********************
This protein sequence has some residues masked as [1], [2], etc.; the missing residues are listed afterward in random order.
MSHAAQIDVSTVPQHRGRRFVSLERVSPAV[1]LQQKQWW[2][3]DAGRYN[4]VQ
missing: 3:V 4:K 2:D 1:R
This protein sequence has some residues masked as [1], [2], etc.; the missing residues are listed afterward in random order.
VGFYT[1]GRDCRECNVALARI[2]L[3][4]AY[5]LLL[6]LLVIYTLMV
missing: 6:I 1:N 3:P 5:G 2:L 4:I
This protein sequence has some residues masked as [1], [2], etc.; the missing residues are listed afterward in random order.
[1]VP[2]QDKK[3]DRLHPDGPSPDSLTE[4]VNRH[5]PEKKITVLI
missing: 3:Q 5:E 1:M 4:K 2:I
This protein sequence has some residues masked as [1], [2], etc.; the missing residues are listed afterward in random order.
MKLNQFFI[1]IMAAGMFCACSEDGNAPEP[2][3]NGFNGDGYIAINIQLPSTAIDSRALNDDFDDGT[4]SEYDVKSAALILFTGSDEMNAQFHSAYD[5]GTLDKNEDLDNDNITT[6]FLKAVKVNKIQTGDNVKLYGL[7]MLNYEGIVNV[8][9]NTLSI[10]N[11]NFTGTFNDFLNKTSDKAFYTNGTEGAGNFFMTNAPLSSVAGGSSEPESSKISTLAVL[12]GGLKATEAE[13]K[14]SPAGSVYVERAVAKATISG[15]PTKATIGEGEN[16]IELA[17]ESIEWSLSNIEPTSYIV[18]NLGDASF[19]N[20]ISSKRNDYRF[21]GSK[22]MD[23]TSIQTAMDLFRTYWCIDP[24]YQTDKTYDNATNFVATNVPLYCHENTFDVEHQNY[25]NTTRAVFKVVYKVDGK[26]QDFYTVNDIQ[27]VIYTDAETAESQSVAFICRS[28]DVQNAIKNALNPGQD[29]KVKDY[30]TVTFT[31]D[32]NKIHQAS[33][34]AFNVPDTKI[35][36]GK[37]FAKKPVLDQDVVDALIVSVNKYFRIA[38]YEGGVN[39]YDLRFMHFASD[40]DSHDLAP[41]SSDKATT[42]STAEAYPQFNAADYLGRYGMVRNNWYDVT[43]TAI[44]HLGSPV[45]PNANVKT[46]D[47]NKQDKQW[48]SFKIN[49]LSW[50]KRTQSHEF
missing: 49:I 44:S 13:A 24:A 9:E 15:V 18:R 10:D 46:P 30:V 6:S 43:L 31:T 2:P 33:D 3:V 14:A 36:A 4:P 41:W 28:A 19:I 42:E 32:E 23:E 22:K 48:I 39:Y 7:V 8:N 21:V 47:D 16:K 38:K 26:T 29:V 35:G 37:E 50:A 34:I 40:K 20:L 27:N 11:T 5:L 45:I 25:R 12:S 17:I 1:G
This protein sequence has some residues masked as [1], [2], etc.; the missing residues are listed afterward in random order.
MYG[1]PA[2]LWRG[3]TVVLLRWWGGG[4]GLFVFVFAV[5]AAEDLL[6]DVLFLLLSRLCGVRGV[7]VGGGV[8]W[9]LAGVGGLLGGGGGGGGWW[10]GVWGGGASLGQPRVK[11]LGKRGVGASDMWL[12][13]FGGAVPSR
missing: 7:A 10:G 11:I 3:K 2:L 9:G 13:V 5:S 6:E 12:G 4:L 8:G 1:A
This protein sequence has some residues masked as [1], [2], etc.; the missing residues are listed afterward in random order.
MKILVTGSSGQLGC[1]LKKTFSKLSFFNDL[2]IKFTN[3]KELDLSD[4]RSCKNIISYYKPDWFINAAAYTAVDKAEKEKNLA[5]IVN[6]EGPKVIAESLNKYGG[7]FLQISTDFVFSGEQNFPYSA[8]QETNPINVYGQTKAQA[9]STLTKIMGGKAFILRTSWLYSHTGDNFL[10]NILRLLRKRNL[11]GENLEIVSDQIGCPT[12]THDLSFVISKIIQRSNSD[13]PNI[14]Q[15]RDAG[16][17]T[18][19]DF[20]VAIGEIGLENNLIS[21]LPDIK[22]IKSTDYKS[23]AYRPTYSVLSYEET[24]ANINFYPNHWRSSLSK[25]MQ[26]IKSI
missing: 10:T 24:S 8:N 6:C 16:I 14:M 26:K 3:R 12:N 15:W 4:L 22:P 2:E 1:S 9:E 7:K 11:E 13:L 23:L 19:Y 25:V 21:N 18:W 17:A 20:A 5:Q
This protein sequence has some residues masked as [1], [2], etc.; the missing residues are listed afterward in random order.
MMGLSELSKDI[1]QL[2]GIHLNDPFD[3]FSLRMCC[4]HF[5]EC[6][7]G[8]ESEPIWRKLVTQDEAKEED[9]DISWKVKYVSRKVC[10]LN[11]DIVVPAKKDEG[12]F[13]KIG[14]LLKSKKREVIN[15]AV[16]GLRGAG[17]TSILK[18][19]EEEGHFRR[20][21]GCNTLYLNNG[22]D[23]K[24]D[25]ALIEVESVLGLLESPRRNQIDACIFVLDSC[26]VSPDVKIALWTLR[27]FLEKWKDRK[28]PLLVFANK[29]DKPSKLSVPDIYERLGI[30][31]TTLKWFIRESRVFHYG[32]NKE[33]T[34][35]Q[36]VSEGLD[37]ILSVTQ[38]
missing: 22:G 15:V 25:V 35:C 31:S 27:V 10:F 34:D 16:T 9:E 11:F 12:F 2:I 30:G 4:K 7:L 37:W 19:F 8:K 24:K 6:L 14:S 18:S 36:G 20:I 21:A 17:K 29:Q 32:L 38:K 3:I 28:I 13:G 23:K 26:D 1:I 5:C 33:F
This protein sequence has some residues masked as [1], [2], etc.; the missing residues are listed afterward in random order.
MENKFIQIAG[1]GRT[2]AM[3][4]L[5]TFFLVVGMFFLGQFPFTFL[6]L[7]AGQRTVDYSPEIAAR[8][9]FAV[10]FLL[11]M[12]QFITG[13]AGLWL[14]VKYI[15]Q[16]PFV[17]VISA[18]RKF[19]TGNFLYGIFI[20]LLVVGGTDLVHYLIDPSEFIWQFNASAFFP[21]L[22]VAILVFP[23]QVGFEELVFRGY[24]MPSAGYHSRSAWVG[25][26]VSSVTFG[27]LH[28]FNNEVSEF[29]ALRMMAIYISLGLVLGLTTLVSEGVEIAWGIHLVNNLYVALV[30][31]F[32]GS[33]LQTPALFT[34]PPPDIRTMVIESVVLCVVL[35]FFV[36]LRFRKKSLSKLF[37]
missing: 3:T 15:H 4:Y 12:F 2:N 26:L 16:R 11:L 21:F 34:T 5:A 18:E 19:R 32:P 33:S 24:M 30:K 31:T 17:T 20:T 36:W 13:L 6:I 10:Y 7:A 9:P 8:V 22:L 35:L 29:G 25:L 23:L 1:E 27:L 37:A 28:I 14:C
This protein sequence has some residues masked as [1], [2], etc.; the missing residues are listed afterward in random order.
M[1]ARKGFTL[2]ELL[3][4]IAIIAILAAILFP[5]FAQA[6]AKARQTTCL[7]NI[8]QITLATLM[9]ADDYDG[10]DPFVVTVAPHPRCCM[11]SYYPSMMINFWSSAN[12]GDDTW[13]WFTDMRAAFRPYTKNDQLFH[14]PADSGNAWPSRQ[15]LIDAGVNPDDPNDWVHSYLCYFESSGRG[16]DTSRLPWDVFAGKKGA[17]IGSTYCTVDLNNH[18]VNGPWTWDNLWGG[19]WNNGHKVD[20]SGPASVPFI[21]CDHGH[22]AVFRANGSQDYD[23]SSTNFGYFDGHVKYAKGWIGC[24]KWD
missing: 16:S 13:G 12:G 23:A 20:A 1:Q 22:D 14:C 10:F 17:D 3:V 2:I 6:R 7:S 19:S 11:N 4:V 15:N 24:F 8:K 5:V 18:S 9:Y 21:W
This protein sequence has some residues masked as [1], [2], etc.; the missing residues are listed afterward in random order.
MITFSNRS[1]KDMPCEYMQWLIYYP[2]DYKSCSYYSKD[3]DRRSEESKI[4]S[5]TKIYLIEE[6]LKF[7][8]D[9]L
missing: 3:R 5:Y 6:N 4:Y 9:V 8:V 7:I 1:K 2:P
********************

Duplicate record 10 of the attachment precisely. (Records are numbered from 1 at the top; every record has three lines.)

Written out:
This protein sequence has some residues masked as [1], [2], etc.; the missing residues are listed afterward in random order.
MITFSNRS[1]KDMPCEYMQWLIYYP[2]DYKSCSYYSKD[3]DRRSEESKI[4]S[5]TKIYLIEE[6]LKF[7][8]D[9]L
missing: 3:R 5:Y 6:N 4:Y 9:V 8:V 7:I 1:K 2:P